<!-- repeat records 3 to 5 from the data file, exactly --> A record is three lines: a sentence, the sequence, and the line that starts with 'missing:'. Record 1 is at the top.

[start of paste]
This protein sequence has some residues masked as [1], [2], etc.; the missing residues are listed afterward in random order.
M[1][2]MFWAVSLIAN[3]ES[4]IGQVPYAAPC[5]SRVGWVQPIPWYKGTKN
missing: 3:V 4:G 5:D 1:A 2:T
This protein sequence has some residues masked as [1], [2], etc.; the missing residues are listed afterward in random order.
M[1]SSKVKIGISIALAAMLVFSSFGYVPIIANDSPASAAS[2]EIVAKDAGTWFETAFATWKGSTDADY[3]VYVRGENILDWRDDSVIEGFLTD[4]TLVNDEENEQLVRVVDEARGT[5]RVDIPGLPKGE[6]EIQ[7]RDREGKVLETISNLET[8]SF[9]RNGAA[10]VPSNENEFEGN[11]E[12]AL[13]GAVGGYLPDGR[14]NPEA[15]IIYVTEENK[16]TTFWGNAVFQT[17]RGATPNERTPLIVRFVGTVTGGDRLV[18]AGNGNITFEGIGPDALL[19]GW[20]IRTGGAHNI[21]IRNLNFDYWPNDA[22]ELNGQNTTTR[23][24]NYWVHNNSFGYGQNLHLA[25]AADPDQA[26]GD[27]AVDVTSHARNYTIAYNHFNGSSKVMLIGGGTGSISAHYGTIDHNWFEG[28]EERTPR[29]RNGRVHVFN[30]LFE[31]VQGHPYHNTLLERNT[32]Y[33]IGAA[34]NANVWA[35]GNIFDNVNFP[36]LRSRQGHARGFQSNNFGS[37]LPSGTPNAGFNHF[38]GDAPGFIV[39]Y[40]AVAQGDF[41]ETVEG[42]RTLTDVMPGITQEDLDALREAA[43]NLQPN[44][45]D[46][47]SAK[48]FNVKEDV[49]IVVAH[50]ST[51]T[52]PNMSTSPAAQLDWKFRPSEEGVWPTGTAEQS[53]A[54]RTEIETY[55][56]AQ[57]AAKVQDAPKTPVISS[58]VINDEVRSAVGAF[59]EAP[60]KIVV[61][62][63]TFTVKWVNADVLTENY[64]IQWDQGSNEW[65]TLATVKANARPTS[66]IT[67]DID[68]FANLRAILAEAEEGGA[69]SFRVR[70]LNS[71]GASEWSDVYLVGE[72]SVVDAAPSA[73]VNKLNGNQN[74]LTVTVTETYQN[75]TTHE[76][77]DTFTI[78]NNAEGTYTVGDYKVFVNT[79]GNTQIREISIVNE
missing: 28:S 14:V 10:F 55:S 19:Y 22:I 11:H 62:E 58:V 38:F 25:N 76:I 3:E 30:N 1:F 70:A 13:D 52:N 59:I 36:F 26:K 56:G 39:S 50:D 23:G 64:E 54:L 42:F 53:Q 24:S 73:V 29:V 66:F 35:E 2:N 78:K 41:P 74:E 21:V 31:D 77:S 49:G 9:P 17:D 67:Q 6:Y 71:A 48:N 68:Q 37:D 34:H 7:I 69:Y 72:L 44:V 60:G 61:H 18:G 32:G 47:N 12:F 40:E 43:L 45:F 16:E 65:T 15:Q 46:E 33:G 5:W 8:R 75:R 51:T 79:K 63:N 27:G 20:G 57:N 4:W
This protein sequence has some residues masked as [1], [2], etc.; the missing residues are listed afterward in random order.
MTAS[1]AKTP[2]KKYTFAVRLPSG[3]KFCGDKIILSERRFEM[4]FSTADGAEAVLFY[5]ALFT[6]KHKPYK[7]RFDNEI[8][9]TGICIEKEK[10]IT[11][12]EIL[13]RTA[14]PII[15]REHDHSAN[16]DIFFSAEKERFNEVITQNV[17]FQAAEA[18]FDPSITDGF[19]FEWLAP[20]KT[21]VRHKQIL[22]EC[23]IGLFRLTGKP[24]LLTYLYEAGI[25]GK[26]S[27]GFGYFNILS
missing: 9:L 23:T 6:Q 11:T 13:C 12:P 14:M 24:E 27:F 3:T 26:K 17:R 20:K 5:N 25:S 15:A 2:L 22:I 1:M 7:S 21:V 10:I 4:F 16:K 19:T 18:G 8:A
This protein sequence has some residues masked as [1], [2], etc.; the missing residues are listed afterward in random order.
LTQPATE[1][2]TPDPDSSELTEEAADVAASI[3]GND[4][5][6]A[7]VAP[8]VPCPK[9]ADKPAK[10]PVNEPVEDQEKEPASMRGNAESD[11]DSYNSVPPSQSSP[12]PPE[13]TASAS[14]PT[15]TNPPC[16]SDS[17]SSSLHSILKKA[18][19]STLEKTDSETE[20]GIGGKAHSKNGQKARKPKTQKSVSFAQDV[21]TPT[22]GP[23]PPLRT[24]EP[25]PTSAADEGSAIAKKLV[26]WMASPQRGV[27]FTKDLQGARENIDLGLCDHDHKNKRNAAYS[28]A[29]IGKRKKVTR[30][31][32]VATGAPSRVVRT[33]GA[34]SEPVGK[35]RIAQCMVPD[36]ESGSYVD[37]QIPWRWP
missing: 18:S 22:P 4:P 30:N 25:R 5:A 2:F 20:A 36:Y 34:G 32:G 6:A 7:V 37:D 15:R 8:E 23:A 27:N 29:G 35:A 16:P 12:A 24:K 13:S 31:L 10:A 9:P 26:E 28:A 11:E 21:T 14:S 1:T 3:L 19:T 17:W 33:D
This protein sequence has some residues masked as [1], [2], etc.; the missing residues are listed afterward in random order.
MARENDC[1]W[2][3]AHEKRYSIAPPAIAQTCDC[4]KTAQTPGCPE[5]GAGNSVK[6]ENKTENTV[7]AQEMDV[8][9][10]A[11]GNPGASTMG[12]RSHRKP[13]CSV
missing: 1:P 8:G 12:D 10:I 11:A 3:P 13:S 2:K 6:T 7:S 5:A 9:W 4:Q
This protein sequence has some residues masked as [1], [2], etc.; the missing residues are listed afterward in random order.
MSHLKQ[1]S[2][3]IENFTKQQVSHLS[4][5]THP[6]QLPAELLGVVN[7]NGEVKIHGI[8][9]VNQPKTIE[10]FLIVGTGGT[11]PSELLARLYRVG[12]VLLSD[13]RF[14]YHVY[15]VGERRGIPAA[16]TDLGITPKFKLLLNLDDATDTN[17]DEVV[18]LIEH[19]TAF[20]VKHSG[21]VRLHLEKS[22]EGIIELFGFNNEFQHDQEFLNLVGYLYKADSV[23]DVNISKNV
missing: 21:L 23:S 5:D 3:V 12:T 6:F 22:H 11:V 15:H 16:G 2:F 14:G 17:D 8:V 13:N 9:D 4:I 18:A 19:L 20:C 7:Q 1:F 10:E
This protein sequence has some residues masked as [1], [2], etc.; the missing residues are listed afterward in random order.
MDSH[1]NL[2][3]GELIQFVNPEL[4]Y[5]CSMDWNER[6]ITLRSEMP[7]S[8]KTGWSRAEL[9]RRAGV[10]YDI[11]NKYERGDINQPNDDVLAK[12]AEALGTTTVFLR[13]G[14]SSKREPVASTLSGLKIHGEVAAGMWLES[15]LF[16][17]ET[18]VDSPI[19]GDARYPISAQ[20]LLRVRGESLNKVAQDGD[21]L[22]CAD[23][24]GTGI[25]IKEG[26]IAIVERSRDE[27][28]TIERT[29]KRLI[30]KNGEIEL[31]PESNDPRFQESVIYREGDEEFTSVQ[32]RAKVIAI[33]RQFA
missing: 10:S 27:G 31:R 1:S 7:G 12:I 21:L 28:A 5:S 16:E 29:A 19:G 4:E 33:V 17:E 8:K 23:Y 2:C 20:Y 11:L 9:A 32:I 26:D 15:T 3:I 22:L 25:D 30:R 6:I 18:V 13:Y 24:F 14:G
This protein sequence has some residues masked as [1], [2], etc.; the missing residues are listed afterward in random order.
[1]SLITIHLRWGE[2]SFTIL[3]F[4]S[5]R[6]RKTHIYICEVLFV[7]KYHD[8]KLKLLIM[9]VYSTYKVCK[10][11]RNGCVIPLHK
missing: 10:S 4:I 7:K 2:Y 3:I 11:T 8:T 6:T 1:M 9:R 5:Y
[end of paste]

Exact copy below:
This protein sequence has some residues masked as [1], [2], etc.; the missing residues are listed afterward in random order.
MTAS[1]AKTP[2]KKYTFAVRLPSG[3]KFCGDKIILSERRFEM[4]FSTADGAEAVLFY[5]ALFT[6]KHKPYK[7]RFDNEI[8][9]TGICIEKEK[10]IT[11][12]EIL[13]RTA[14]PII[15]REHDHSAN[16]DIFFSAEKERFNEVITQNV[17]FQAAEA[18]FDPSITDGF[19]FEWLAP[20]KT[21]VRHKQIL[22]EC[23]IGLFRLTGKP[24]LLTYLYEAGI[25]GK[26]S[27]GFGYFNILS
missing: 9:L 23:T 6:Q 11:T 13:C 12:P 14:M 24:E 27:F 3:T 26:K 17:R 20:K 5:N 25:S 15:A 2:L 22:I 1:M 7:S 21:V 10:I 4:F 16:K 19:T 18:G 8:A
This protein sequence has some residues masked as [1], [2], etc.; the missing residues are listed afterward in random order.
LTQPATE[1][2]TPDPDSSELTEEAADVAASI[3]GND[4][5][6]A[7]VAP[8]VPCPK[9]ADKPAK[10]PVNEPVEDQEKEPASMRGNAESD[11]DSYNSVPPSQSSP[12]PPE[13]TASAS[14]PT[15]TNPPC[16]SDS[17]SSSLHSILKKA[18][19]STLEKTDSETE[20]GIGGKAHSKNGQKARKPKTQKSVSFAQDV[21]TPT[22]GP[23]PPLRT[24]EP[25]PTSAADEGSAIAKKLV[26]WMASPQRGV[27]FTKDLQGARENIDLGLCDHDHKNKRNAAYS[28]A[29]IGKRKKVTR[30][31][32]VATGAPSRVVRT[33]GA[34]SEPVGK[35]RIAQCMVPD[36]ESGSYVD[37]QIPWRWP
missing: 18:S 22:P 4:P 30:N 25:R 5:A 2:F 20:A 36:Y 34:G 32:G 6:A 7:V 37:D 15:R 8:E 23:A 27:N 29:G 35:A 16:P 12:A 24:K 13:S 31:L 10:A 9:P 26:E 28:A 11:E 21:T 14:S 1:T 3:L 19:T 17:W 33:D
This protein sequence has some residues masked as [1], [2], etc.; the missing residues are listed afterward in random order.
MARENDC[1]W[2][3]AHEKRYSIAPPAIAQTCDC[4]KTAQTPGCPE[5]GAGNSVK[6]ENKTENTV[7]AQEMDV[8][9][10]A[11]GNPGASTMG[12]RSHRKP[13]CSV
missing: 1:P 8:G 12:D 10:I 11:A 3:P 13:S 2:K 6:T 7:S 5:A 9:W 4:Q